Every night I try to make it a point to go for a walk with my camera and enjoy the combination of fresh air and the soft light of the setting sun. Being that my favorite times to capture light take place at dawn and dusk. My window of time to capture those moments is rather short. Being unable to function without a shower and a couple of cups of coffee serve to further limit my experience photographing the sunrise. So until I find that magic pill that gets me to my destination by 5:00am. I’ll happily settle for chasing the sun down and enjoying those all to rare quiet moments. “Sorry Kay, I’m going to be late for dinner again.”
As the sun began to set, I grabbed my camera and headed downstairs for a relaxing moment up on the closure. Since moving here, I’ve grown so comfortable with exploring some of the off limits areas of my surroundings. So much so, that I imagined myself bringing a chair and a cooler up to their to watch the traffic go by as the sun sets. While construction on the Pulaski Skyway has been going on long before we moved here. As of this week, it’s intensified to include work that often extends to the morning hours. Quickly, I’ve come to realize that my backyard paradise might soon come to an end. Thinking back, not so long ago, when I first walked up that ramp. The anxiousness, my gelatin legs and that lack of balance I felt. It’s hard to imagine how comfortable I’ve become up there. While as my first trips had me wondering how soon the flashing lights would be upon me or if those circling helicopters were reporting on my whereabouts. I’ve become more and more at ease there. So imagine my surprise when I didn’t hear the truck rolling up on me until it was just inches away. My first thought was “Thank God, it’s not the Police.” That truck just happened to belong to someone with the construction team. Perhaps a foreman. “You know this is off limits and you are trespassing.” He was firm but not like most of the very angry and confrontational people I’ve come across in the past. I apologized, showed him some I.D. and explained how I couldn’t help but be enticed by the beauty of the sunset. I promised to leave, thanked him for understanding and promised not to return. I’m going to miss taking my trips up there, but I feel lucky to have had the chance to get some memorable photos from it. In the meantime, I have my sights set on some new areas to explore and photograph. I can’t wait to get started. Until then. Be good, be safe, be mindful.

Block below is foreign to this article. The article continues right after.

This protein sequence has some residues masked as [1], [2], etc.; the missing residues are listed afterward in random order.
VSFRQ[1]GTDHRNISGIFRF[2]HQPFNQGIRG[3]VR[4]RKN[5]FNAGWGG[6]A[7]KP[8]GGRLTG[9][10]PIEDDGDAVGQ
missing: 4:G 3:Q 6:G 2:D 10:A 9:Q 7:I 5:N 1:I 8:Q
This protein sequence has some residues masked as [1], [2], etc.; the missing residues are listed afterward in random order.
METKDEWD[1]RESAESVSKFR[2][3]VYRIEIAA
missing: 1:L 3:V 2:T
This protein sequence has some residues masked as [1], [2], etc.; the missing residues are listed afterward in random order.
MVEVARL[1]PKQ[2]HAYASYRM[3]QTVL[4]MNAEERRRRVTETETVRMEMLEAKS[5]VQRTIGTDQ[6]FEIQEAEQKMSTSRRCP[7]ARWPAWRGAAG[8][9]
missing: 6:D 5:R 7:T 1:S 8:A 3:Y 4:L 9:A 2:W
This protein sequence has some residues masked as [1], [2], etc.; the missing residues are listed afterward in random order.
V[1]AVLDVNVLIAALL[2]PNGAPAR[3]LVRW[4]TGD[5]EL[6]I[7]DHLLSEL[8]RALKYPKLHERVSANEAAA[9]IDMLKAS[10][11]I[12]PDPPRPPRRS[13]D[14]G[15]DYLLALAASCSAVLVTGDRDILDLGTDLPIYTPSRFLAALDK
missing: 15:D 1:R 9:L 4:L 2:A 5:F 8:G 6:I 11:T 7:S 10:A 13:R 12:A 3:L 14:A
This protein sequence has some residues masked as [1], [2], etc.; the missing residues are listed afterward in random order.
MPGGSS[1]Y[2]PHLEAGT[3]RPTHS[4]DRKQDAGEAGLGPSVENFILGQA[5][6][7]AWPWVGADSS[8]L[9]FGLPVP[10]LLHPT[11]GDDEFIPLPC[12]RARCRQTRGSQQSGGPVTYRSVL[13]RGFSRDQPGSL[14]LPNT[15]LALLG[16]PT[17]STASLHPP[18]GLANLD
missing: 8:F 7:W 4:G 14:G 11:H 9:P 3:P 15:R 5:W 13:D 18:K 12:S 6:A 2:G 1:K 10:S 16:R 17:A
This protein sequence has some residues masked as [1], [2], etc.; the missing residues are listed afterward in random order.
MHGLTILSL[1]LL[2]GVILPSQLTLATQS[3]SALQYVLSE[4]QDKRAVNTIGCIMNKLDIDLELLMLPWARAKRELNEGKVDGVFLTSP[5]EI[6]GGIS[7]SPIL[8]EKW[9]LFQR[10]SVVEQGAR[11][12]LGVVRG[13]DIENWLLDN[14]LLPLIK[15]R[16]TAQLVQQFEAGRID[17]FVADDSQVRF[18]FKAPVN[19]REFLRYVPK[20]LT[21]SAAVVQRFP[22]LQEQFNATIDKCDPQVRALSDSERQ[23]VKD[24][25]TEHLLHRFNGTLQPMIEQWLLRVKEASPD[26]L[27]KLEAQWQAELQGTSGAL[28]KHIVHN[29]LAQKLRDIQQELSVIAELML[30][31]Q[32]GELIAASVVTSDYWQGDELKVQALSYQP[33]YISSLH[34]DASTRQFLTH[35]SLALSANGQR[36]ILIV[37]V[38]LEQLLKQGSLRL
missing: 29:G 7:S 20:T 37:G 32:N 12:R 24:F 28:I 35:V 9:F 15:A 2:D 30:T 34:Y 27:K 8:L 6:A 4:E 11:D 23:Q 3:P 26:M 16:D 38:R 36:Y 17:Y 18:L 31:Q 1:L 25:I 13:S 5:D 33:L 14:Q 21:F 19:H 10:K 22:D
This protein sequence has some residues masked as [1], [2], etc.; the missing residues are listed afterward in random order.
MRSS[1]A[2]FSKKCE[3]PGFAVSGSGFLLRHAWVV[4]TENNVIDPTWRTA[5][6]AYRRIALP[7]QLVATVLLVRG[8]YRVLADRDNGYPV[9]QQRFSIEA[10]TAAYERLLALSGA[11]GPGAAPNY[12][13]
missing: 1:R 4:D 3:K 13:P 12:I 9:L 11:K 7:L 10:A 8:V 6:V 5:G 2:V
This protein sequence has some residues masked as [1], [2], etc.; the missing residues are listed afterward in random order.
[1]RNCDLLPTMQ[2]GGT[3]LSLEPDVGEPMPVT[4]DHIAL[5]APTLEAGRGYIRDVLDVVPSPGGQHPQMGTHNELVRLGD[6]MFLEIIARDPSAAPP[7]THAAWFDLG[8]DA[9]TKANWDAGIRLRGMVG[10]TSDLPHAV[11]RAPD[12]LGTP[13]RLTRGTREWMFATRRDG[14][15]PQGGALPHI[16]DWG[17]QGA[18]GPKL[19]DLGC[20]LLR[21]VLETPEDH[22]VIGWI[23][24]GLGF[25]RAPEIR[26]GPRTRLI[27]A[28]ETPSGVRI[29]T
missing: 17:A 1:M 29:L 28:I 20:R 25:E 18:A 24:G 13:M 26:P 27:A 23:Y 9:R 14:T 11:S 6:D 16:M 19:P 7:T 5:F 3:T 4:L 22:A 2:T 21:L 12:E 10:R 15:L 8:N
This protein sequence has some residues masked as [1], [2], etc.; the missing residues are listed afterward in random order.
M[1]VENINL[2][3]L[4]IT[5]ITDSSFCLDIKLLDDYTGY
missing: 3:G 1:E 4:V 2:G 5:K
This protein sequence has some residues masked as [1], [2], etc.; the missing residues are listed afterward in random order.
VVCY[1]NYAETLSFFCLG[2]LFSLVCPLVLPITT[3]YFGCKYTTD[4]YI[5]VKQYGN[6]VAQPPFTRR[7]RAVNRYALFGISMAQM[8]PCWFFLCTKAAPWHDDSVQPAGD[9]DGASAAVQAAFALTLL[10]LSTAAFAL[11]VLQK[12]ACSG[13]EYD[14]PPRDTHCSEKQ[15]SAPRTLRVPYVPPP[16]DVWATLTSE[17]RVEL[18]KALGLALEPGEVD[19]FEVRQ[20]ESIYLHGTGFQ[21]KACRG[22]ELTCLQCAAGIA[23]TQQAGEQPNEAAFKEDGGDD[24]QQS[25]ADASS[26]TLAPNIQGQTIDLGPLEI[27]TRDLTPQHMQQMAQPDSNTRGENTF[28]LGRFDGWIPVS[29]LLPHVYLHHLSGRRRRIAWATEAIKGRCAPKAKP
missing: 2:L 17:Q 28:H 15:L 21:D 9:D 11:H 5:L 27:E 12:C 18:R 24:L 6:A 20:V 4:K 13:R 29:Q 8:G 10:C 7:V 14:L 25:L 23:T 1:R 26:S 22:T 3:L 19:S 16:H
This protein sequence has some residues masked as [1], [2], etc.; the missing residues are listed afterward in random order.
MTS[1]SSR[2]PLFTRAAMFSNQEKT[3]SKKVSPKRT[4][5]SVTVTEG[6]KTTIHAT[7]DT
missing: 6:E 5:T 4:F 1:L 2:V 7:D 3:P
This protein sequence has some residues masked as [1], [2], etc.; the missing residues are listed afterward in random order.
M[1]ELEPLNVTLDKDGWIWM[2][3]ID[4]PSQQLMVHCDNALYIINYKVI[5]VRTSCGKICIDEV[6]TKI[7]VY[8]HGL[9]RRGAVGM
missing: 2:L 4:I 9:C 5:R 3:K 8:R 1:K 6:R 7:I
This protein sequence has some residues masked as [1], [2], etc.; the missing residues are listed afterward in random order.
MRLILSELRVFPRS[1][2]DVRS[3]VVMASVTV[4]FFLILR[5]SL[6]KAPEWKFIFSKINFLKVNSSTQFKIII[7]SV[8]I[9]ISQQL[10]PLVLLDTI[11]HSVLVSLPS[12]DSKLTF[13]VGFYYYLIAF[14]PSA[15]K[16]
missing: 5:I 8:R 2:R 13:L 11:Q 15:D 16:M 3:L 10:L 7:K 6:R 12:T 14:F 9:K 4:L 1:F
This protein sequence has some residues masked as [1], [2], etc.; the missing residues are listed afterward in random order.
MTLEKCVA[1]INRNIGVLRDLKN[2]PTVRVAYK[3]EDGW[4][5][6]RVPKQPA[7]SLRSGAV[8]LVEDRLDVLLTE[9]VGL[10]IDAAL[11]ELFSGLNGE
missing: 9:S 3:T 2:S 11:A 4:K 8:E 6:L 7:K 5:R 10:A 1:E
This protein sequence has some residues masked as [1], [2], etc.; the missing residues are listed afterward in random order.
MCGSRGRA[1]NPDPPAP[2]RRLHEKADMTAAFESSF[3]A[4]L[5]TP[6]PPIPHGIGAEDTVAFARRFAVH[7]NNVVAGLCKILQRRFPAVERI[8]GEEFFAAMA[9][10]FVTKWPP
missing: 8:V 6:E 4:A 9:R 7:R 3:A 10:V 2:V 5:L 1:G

Shortly after the new year, we had an official Christmas dinner at my Dad’s place in Staten Island. Though we usually drive in when visiting. A early trip to Chinatown for dim sum meant we had to take the Ferry instead. Having lived on the Island for two years in my early twenties. I had taken my share of pictures from the deck of the ferry. As we returned that night I figured I’d take a few shots from the deck. Being that it had been nearly twenty years since I regularly took the ferry. It only seemed fit. Though it’s safe to say, night photography is not one of my strong suit. The night sky and it’s varied colors and textures more than welcome my untrained lens. So as we grew closer to the Manhattan side of our ride. I took my shots. Low and behold, they weren’t all that bad. It reminded me how I always enjoyed my ride home from The World Trade Center and Cantor Fitzgerald. How on a few occasions I was able to catch the warm sun setting over the Statue of Liberty. It was a nice moment. One that I was glad to have been able to share with my wife.